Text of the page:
SEATTLE (Reuters) - Washington state took the final step in legalizing recreational marijuana use on Monday when officials began issuing retail licenses to stores that could start selling cannabis 24 hours later.
State regulators have accepted 334 marijuana retail applications. Only about 20 stores are expected to open on Tuesday. The Washington State Liquor Control Board has said many applicants failed final inspections, and some municipalities also have banned retail pot sales.
The state issued 25 licenses on Monday, and more stores are expected to open as state inspectors sign off on applications. The state earlier said it licensed 24 stores but later added an additional location in Bellevue, near Seattle.
Washington is the second state after Colorado to allow retail sales of recreational marijuana to adults under a heavily regulated and taxed system that voters approved in November 2012.
Possession of marijuana is illegal under federal law, but the U.S. Justice Department has said it will not intervene in states with "strong and effective regulatory and enforcement systems."
Once a retailer receives a marijuana license, the business is cleared to place an order with a licensed processor that must quarantine the product for 24 hours before delivering it to stores. Retailers must scan the barcoded inventory and enter the data into a statewide computer-tracking system.
Under the law, customers will be allowed to buy up to 1 ounce (28 grams) of marijuana. They also can buy up to 16 ounces (0.454 kg) of marijuana-infused product in solid form or up to 72 ounces (two kg) of marijuana-infused product in liquid form.
However, some retailers said they could decide to limit the first wave of buzz-seekers to a purchase of a matter of grams as they grapple with expected pot shortages.
And popular "edibles," such as those pot-infused brownies, are not expected to be available early on as no processor has been cleared to operate a cannabis kitchen as the state weighs rule changes over concerns of safety and access to children.
Among the businesses licensed on Monday were premises such as Bud Hut, Cannabis City and Margie's Pot Shop.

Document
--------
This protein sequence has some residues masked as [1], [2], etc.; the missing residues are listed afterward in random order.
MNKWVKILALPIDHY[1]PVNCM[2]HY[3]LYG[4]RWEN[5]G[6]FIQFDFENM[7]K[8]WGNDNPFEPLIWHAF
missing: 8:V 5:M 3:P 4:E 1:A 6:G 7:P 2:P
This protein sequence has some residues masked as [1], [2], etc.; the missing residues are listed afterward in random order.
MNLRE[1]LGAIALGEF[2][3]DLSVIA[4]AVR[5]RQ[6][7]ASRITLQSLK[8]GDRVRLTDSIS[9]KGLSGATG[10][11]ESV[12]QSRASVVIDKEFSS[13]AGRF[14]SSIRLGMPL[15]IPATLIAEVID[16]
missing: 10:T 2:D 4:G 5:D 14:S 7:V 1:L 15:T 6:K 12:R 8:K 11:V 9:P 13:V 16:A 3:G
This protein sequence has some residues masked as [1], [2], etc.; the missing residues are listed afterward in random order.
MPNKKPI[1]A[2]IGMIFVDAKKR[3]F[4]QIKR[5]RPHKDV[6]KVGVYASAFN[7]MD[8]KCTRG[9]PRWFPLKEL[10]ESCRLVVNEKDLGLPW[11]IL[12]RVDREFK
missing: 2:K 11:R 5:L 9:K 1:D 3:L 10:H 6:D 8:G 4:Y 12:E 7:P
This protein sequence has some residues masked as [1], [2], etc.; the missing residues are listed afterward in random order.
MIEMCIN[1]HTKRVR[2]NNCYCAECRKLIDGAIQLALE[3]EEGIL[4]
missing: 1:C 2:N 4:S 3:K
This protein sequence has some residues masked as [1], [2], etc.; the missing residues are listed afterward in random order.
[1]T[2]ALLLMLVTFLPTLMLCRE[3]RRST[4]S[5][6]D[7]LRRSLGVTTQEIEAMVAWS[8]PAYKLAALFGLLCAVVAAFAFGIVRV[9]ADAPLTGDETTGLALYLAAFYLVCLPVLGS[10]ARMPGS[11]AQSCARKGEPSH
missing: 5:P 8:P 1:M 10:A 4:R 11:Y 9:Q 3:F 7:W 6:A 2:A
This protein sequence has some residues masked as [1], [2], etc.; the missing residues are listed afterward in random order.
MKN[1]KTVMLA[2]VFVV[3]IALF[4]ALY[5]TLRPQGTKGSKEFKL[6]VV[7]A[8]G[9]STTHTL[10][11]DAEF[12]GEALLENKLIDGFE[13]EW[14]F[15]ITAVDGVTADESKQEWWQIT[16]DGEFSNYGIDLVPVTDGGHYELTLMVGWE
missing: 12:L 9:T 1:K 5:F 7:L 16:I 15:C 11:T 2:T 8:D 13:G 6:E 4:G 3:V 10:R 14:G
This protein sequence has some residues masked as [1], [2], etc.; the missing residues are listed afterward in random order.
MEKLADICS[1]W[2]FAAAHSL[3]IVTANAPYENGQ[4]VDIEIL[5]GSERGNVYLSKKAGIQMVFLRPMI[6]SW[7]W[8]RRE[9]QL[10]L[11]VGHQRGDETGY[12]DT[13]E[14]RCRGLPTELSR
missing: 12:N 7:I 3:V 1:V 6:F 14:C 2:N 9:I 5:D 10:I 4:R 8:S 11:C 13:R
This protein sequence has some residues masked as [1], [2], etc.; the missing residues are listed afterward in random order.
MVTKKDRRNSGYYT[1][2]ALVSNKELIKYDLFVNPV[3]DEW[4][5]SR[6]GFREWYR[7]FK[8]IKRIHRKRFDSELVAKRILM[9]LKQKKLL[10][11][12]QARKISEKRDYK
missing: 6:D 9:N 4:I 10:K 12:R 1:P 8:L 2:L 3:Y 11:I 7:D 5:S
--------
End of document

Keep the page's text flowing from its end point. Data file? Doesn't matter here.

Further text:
Tom Beckley, owner of Top Shelf Cannabis in Bellingham, said he received his license by email hours before dawn, and then placed his first marijuana order just a minute later.
The pot will not reach his store until early Tuesday morning because of the mandatory 24-hour delay enforced by state rules.
The shop plans to open at 8 a.m., and Beckley said he would be offering the first 50 to 100 customers through the door special promotional pricing of $10 per gram.
After that, customers can expect to pay $12 to $25 per gram, depending on the quality and strain. Beckley also said, depending on demand, he might limit buzz-seekers to a smaller amount of pot to extend supplies.
Regulators, business owners and analysts say marijuana stocks could sell out within hours or days after the shops open on Tuesday.
The shortage is largely because of limited harvests by licensed growers and processors or because they failed to clear regulatory hurdles to get their product to market.
Washington is grappling with a backlog of hundreds of would-be growers who must be screened by the state Liquor Control Board, the agency has said.
Washington state's licensing effort is part of a U.S. trend to loosen pot laws.
In the District of Columbia, backers of legal marijuana in the U.S. capital submitted more than double the signatures needed to put the issue on the November ballot.
Voters in Alaska are slated to vote on pot legalization in November.